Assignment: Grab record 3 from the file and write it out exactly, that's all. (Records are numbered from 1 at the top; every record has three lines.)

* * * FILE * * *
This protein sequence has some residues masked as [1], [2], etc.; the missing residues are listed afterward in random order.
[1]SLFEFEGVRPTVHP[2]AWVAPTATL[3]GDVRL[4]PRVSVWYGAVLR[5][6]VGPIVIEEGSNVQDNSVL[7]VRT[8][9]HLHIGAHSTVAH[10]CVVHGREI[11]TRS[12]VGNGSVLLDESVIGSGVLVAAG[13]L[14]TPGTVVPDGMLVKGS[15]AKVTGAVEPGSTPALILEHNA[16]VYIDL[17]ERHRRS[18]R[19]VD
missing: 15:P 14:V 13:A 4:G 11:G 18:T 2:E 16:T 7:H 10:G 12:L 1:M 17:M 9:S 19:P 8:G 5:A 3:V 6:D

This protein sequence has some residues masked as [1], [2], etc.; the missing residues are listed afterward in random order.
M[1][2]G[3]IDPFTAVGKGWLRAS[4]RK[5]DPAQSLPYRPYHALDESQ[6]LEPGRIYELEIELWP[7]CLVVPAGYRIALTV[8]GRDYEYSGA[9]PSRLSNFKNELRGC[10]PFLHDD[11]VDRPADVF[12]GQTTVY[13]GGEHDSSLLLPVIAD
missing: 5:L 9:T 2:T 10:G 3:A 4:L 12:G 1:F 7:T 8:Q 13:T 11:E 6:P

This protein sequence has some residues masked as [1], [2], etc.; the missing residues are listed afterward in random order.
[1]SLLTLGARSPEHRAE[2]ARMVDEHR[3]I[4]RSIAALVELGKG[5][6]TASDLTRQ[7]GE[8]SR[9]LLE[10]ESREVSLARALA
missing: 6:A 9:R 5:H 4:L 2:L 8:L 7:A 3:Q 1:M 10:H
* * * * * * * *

This protein sequence has some residues masked as [1], [2], etc.; the missing residues are listed afterward in random order.
[1]SLLTLGARSPEHRAE[2]ARMVDEHR[3]I[4]RSIAALVELGKG[5][6]TASDLTRQ[7]GE[8]SR[9]LLE[10]ESREVSLARALA
missing: 6:A 9:R 5:H 4:L 2:L 8:L 7:A 3:Q 1:M 10:H